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RE: Metal Building Notes and Other Gripes

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Keith,

See below...


>
> > 2) Embedment length, concrete mix (strength, slump, etc.), tie requirements,
> > etc. are not determined by the PEMB manufacturers and the chosen design
> > requirements may not even be known by us.
>
> Disagree.
>
> Again, I would prefer you specify anchor rod embedment length, concrete mix
> design minimums, and tie requirements, should you feel the last two are
> necessary.
>

And are you willing to surrender some of your fee for the PEMB to do some
of your work (i.e. mix design minimums and tie requirements).  Why should
the PEMB do some design work that is not part of their scope of work or
expertise, which is the metal building superstructure not the foundations.
Basically, you are expecting them to do something that you really don't
want to do.  Just as you don't really want to deal with the anchor bolts
and think that is their responsibility, they don't want to deal with the
foundation and think that is your responsiblity.  Not to mention that
ultimately as the EOR, you have responsibility over the whole project
anyway.

> >
> > With all of this in mind, giving the designer: 1) the size of the anchor
> > bolt, 2) minimum material properties for the anchor bolts, and 3) the
> > reactions, this seems like a fairly solvable problem (designing the anchor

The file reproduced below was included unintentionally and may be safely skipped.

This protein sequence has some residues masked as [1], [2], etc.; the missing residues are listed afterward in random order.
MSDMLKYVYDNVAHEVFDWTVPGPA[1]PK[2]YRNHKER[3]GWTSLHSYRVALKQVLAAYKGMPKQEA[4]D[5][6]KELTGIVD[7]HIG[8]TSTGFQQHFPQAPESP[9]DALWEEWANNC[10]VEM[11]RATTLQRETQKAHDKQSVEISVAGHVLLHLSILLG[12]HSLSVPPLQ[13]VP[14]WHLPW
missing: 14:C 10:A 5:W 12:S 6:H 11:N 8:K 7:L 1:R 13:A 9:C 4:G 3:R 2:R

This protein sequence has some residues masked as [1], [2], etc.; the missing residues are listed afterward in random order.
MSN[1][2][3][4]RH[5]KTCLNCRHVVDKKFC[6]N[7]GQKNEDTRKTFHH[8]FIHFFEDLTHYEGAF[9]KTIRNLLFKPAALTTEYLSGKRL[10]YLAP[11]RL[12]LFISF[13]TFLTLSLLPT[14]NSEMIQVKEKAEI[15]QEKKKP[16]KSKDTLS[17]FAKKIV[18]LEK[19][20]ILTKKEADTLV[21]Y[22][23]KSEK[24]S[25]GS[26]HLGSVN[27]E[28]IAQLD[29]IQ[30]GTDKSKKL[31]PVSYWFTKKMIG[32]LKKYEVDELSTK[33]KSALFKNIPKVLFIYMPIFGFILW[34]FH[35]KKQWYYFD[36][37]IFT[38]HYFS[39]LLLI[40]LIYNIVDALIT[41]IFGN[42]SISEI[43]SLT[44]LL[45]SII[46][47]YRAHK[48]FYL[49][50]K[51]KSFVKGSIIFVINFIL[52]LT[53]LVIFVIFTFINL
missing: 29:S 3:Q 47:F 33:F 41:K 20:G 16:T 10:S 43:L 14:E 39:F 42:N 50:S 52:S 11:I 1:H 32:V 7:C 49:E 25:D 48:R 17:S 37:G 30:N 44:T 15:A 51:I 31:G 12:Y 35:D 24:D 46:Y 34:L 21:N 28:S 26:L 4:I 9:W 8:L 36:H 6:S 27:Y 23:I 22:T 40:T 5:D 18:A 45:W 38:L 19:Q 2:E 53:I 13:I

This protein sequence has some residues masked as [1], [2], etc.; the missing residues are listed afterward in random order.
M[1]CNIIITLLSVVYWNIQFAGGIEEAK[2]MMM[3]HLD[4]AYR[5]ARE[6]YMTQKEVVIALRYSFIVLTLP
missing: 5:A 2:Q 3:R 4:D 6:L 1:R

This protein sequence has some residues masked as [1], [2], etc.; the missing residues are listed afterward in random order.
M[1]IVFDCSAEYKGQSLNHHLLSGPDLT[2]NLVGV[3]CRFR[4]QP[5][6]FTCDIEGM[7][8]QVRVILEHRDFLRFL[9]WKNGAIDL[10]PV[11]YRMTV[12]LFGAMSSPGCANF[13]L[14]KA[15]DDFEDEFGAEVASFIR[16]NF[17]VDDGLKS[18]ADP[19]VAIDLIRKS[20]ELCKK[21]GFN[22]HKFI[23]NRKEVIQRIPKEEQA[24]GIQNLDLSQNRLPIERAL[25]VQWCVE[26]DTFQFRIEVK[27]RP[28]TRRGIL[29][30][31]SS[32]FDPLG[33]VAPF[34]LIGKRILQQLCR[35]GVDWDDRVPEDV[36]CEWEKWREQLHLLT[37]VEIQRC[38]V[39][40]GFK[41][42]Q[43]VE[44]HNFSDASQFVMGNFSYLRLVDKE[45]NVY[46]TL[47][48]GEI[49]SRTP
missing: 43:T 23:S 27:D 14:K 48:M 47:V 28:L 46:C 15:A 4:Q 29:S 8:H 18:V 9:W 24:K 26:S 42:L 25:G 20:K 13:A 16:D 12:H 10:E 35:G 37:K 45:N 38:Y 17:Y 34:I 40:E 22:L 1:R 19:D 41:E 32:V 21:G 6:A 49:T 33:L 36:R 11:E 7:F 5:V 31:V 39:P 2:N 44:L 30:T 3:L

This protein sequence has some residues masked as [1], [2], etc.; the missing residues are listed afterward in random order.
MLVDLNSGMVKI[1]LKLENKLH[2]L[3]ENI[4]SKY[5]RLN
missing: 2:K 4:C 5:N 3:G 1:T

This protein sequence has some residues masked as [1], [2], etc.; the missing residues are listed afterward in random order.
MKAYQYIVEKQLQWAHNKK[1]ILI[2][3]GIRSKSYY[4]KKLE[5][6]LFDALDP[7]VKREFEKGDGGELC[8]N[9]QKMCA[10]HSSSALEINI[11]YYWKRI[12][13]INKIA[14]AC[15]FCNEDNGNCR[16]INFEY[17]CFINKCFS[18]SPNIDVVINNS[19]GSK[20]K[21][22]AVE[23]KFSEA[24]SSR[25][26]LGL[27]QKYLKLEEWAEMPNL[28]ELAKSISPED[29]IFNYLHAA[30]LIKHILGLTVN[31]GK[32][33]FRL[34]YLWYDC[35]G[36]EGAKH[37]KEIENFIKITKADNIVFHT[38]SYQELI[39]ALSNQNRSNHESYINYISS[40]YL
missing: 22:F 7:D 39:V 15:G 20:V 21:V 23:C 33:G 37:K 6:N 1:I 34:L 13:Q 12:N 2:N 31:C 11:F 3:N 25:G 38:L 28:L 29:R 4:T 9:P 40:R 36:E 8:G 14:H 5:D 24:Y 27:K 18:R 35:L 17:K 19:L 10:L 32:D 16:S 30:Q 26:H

> > bolt embedment and footing sizes) yet this approach also offers a lot of
> > flexibility for the footing "expert" to come up with an efficient design.
>
> Disagree.
>
> Design structural engineers do not get paid for designs after the contract is
> bid.  [Yeah, that's a gross generalization, but exceptions to it make the
> rule.]  Such is the nature of the industry.  Either the GC must hire a
> "foundation" engineer, or the EOR must do the work after the contract for
> construction is awarded.  ALL I NEED IS THE EMBED.  If you can provide that,
> even with a long list of caveats and clauses, I'm good.  If nothing else, it
> gives us a starting point.
> >

Then maybe you need to rework your contract language.  If you are making
changes to the project after bid due to new information outside of your
control, then you SHOULD be paid for it.  Do you include hours in your
projects for shop drawing review?  If so, then you shold be able to "add"
a few hours in you originial estimate on projects with PEMB that would
allow you to adjust the foundation design one you get the PEMB drawings (i.e.
essentially shop drawings).  This may not be as good as getting some
provisions into your contract to cover such changes, but could help.

> > Do you really want someone who has no knowledge of the concrete mix being
> > used, slab layout desired, quality of soil on the local jobsite (more
> > detailed than what is required for seismic calculations) to determine the
> > anchor bolt embedment and foundation configurations?
>
> Not the foundation configuration (though that's often ignored).  Just give me
> an embedment length.  If it doesn't fit in the foundation, I'll fix it, or
> we'll talk about alternatives.
>

But if does not fit the foundation system and you must either fix it or
talk about alternatives, aren't you right back to your problem about doing
work after the project has been bid and you supposedly can't get extra
fee?  Now, not only are you working without pay (assuming that take the
talk about alternatives route) but so is the PEMB.

Just playing devil's advocate...

Scott
Ypsilanti, MI


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